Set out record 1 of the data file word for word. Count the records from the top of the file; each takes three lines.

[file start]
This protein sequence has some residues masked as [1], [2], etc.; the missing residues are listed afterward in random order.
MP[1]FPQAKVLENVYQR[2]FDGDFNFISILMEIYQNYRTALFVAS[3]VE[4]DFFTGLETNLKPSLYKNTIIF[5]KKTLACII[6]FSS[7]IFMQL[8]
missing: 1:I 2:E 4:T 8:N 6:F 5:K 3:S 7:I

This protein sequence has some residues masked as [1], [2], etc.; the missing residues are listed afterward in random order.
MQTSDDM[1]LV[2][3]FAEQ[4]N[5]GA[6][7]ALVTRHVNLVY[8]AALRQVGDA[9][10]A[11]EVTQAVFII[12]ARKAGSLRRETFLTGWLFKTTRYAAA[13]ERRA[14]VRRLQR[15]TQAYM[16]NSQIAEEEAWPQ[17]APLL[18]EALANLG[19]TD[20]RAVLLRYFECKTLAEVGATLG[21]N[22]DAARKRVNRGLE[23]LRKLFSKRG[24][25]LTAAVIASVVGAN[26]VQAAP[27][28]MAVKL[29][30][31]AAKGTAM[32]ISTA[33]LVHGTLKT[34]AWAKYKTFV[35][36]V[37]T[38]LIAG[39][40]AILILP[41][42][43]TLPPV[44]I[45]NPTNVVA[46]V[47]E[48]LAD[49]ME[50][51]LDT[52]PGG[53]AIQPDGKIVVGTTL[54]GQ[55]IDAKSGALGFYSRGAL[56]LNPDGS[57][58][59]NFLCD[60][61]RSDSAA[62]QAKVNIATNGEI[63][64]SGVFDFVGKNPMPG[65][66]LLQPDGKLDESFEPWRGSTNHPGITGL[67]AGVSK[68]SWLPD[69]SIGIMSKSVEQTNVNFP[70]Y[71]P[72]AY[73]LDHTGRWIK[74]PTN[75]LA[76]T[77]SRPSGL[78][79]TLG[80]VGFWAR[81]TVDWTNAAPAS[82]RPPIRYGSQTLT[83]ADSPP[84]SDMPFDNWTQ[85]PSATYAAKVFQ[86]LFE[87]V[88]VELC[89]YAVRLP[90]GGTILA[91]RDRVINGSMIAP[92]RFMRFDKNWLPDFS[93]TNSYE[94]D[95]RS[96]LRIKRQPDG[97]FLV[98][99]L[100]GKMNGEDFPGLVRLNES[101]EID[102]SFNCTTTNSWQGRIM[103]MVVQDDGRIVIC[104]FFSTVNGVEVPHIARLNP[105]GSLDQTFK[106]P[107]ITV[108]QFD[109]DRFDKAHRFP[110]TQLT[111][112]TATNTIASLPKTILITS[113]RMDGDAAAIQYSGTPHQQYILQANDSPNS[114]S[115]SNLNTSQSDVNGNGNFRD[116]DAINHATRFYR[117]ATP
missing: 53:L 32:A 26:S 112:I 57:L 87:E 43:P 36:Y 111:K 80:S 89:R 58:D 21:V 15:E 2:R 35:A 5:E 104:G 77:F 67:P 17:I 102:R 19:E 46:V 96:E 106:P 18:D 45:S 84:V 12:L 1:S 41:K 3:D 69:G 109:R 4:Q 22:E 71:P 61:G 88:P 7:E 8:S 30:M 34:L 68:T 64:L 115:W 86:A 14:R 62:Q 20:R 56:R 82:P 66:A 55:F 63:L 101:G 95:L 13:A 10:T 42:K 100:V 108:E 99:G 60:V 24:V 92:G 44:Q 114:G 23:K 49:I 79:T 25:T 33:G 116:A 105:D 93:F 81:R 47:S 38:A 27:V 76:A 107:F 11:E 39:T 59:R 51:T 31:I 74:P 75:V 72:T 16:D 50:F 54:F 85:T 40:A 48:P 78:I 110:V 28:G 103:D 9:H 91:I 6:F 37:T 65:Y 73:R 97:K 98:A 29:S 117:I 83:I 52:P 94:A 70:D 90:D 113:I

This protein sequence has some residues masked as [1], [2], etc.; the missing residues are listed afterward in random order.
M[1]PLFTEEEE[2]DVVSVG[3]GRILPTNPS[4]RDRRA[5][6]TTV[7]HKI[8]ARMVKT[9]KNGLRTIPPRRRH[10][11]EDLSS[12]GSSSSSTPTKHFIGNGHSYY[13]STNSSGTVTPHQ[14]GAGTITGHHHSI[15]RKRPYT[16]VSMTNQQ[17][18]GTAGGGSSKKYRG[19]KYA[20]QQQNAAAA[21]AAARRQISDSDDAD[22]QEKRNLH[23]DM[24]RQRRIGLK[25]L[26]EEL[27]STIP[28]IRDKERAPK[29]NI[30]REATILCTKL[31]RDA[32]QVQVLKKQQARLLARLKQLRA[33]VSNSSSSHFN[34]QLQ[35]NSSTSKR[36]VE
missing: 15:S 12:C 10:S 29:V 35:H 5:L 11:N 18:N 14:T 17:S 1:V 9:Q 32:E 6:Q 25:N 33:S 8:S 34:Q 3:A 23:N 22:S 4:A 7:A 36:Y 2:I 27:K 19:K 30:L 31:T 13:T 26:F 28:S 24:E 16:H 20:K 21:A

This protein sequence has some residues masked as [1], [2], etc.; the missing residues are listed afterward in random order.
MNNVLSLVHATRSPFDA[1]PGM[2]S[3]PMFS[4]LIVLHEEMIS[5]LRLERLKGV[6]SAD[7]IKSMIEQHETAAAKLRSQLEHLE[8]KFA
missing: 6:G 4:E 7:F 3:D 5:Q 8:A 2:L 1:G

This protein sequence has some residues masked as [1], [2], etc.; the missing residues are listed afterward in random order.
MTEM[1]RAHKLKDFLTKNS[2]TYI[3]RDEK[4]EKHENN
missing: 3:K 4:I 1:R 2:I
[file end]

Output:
This protein sequence has some residues masked as [1], [2], etc.; the missing residues are listed afterward in random order.
MP[1]FPQAKVLENVYQR[2]FDGDFNFISILMEIYQNYRTALFVAS[3]VE[4]DFFTGLETNLKPSLYKNTIIF[5]KKTLACII[6]FSS[7]IFMQL[8]
missing: 1:I 2:E 4:T 8:N 6:F 5:K 3:S 7:I